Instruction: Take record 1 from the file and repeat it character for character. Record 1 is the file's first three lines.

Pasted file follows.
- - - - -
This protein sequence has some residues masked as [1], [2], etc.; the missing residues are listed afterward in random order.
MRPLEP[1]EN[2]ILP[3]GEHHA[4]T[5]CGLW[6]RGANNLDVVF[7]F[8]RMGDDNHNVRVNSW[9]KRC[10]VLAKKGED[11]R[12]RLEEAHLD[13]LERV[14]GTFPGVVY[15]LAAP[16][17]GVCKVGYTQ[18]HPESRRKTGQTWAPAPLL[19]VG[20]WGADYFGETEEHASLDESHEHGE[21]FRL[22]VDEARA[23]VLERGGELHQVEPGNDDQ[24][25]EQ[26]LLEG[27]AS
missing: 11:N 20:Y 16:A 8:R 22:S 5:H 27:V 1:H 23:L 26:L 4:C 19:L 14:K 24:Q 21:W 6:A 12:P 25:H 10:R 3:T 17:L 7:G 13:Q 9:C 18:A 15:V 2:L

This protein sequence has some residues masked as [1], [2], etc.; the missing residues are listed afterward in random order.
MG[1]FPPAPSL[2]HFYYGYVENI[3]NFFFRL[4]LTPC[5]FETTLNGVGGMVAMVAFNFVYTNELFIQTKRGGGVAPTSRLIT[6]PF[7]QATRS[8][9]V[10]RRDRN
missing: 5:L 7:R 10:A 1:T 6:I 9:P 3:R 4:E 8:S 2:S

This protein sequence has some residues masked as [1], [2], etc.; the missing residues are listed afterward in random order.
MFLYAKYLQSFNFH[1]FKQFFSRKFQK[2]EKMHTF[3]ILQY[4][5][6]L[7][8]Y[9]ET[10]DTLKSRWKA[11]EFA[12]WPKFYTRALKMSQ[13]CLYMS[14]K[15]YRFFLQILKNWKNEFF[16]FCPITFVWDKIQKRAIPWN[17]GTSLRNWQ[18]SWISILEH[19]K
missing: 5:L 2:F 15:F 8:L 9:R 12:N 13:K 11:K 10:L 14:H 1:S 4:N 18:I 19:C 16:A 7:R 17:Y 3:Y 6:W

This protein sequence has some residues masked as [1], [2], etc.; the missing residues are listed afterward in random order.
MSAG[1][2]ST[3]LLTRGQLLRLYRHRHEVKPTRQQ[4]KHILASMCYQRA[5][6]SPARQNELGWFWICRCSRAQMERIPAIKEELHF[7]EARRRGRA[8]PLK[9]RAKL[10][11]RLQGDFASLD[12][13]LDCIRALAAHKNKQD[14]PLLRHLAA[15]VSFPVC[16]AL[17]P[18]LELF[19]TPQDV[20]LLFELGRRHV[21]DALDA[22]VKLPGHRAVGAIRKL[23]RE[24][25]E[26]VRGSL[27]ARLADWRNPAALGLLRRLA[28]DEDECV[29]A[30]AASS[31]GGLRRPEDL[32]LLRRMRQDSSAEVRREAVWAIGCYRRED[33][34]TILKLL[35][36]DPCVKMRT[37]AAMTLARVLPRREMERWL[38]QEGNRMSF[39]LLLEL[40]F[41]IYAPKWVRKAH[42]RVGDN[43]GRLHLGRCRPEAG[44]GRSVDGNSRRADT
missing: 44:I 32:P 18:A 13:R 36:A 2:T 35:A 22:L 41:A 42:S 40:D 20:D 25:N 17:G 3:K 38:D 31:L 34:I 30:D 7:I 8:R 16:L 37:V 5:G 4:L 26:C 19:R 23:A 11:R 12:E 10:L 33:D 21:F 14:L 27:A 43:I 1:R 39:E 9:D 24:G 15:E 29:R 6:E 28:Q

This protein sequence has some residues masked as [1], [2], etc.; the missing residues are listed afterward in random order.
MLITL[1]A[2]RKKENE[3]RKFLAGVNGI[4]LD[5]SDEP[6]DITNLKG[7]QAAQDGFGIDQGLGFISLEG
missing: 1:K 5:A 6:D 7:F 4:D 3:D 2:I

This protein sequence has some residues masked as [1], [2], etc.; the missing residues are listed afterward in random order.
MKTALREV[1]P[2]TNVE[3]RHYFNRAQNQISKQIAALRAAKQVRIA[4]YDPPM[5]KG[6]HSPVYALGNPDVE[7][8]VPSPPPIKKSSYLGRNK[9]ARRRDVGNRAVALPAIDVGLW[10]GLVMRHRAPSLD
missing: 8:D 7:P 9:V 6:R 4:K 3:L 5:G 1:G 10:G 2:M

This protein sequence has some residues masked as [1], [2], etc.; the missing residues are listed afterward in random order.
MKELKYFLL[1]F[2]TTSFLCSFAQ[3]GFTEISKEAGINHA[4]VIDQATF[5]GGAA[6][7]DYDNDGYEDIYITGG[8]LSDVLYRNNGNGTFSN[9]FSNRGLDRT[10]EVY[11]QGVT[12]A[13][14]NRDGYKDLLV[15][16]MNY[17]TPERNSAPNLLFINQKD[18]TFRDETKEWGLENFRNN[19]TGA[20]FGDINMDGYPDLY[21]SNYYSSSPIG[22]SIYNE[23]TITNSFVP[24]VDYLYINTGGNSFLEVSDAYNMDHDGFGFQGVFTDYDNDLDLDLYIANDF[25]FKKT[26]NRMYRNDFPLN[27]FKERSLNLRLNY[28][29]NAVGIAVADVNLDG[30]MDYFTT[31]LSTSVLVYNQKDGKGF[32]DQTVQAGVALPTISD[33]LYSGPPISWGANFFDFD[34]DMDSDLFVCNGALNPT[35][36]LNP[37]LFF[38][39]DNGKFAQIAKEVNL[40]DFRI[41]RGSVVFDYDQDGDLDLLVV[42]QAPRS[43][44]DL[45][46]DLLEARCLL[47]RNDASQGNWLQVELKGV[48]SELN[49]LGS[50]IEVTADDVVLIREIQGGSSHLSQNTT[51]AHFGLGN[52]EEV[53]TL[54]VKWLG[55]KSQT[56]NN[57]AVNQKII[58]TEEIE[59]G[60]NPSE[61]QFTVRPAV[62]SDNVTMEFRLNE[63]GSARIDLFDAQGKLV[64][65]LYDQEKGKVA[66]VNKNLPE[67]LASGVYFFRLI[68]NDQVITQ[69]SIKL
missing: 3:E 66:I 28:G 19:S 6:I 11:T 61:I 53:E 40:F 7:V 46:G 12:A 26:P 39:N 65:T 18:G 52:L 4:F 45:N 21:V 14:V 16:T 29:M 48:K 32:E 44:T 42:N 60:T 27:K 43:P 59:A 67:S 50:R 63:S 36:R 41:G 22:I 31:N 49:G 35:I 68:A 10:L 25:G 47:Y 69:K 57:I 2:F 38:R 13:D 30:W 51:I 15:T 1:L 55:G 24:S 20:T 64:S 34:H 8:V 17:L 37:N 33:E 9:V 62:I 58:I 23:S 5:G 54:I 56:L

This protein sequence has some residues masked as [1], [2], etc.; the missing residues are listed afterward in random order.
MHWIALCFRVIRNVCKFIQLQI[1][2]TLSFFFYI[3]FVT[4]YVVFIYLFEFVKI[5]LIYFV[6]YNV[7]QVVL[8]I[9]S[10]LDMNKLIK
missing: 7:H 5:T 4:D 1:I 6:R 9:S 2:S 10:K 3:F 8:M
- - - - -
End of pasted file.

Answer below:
This protein sequence has some residues masked as [1], [2], etc.; the missing residues are listed afterward in random order.
MRPLEP[1]EN[2]ILP[3]GEHHA[4]T[5]CGLW[6]RGANNLDVVF[7]F[8]RMGDDNHNVRVNSW[9]KRC[10]VLAKKGED[11]R[12]RLEEAHLD[13]LERV[14]GTFPGVVY[15]LAAP[16][17]GVCKVGYTQ[18]HPESRRKTGQTWAPAPLL[19]VG[20]WGADYFGETEEHASLDESHEHGE[21]FRL[22]VDEARA[23]VLERGGELHQVEPGNDDQ[24][25]EQ[26]LLEG[27]AS
missing: 11:N 20:Y 16:A 8:R 22:S 5:H 27:V 1:H 23:L 26:L 4:C 19:L 14:K 24:Q 21:W 6:A 12:P 25:H 10:R 3:T 17:L 7:G 13:Q 9:C 18:A 15:V 2:L